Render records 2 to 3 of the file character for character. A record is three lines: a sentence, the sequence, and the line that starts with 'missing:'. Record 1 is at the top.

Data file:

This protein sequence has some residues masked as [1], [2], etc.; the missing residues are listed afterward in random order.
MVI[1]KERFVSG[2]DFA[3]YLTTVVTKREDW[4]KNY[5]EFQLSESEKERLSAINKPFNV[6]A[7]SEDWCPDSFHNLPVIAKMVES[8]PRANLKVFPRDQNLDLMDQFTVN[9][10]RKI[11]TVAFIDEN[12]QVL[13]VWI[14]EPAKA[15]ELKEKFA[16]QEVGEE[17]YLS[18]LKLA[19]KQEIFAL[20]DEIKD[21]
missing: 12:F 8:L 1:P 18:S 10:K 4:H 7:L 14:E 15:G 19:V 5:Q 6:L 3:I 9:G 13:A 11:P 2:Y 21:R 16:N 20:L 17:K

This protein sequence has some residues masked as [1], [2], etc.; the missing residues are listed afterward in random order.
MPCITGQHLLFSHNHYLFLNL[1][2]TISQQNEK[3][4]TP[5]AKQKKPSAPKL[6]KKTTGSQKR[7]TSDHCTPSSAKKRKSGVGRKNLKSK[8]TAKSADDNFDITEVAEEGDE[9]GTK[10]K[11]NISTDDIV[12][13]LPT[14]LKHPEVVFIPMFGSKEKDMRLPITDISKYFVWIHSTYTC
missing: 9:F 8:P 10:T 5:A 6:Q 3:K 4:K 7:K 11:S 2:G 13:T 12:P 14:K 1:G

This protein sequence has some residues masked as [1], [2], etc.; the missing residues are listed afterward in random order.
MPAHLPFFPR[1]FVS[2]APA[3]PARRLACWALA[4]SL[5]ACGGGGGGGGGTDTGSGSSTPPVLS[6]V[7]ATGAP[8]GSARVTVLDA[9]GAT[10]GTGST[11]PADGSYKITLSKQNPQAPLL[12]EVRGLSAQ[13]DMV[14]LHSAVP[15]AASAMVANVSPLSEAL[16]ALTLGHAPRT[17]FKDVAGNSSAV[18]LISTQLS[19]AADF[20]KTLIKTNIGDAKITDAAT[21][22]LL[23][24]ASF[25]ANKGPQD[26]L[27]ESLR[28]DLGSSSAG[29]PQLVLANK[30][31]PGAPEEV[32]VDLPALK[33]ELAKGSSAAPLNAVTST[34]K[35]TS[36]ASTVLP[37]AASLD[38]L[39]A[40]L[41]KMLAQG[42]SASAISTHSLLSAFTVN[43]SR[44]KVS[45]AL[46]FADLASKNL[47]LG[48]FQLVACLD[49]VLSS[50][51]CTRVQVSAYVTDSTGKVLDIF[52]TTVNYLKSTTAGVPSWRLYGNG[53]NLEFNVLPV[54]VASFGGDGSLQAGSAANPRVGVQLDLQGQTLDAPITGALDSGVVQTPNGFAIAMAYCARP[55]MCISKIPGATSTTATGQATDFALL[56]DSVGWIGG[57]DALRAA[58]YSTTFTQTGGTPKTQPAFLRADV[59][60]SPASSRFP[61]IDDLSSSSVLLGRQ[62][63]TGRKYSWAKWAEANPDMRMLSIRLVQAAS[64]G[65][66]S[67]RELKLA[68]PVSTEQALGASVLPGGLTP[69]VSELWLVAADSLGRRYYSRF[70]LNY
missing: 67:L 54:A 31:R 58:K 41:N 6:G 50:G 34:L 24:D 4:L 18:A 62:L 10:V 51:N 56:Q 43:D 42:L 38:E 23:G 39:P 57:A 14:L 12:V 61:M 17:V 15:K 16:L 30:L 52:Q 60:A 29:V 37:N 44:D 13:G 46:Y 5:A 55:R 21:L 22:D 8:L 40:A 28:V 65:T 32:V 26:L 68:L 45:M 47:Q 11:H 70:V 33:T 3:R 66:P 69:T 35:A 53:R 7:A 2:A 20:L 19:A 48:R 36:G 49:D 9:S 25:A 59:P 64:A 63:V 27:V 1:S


This protein sequence has some residues masked as [1], [2], etc.; the missing residues are listed afterward in random order.
MPCITGQHLLFSHNHYLFLNL[1][2]TISQQNEK[3][4]TP[5]AKQKKPSAPKL[6]KKTTGSQKR[7]TSDHCTPSSAKKRKSGVGRKNLKSK[8]TAKSADDNFDITEVAEEGDE[9]GTK[10]K[11]NISTDDIV[12][13]LPT[14]LKHPEVVFIPMFGSKEKDMRLPITDISKYFVWIHSTYTC
missing: 9:F 8:P 10:T 5:A 6:Q 3:K 4:K 7:K 11:S 2:G 13:T 12:P 14:K 1:G

This protein sequence has some residues masked as [1], [2], etc.; the missing residues are listed afterward in random order.
MPAHLPFFPR[1]FVS[2]APA[3]PARRLACWALA[4]SL[5]ACGGGGGGGGGTDTGSGSSTPPVLS[6]V[7]ATGAP[8]GSARVTVLDA[9]GAT[10]GTGST[11]PADGSYKITLSKQNPQAPLL[12]EVRGLSAQ[13]DMV[14]LHSAVP[15]AASAMVANVSPLSEAL[16]ALTLGHAPRT[17]FKDVAGNSSAV[18]LISTQLS[19]AADF[20]KTLIKTNIGDAKITDAAT[21][22]LL[23][24]ASF[25]ANKGPQD[26]L[27]ESLR[28]DLGSSSAG[29]PQLVLANK[30][31]PGAPEEV[32]VDLPALK[33]ELAKGSSAAPLNAVTST[34]K[35]TS[36]ASTVLP[37]AASLD[38]L[39]A[40]L[41]KMLAQG[42]SASAISTHSLLSAFTVN[43]SR[44]KVS[45]AL[46]FADLASKNL[47]LG[48]FQLVACLD[49]VLSS[50][51]CTRVQVSAYVTDSTGKVLDIF[52]TTVNYLKSTTAGVPSWRLYGNG[53]NLEFNVLPV[54]VASFGGDGSLQAGSAANPRVGVQLDLQGQTLDAPITGALDSGVVQTPNGFAIAMAYCARP[55]MCISKIPGATSTTATGQATDFALL[56]DSVGWIGG[57]DALRAA[58]YSTTFTQTGGTPKTQPAFLRADV[59][60]SPASSRFP[61]IDDLSSSSVLLGRQ[62][63]TGRKYSWAKWAEANPDMRMLSIRLVQAAS[64]G[65][66]S[67]RELKLA[68]PVSTEQALGASVLPGGLTP[69]VSELWLVAADSLGRRYYSRF[70]LNY
missing: 67:L 54:A 31:R 58:K 41:N 6:G 50:G 34:L 24:D 4:L 18:A 62:L 10:V 51:N 56:Q 43:D 42:L 38:E 23:G 39:P 57:A 14:L 12:V 61:M 17:V 15:K 16:L 30:L 52:Q 60:A 29:V 37:N 44:D 13:G 46:Y 5:A 55:R 21:L 22:D 8:L 40:A 28:V 65:T 32:V 26:L 68:L 45:M 47:Q 11:H 70:V 33:T 3:R 66:P 69:T 35:A 53:R 7:A 2:A 20:L 19:A 48:R 36:G 49:D 9:S 25:A 59:P 64:A 63:V 27:V 1:S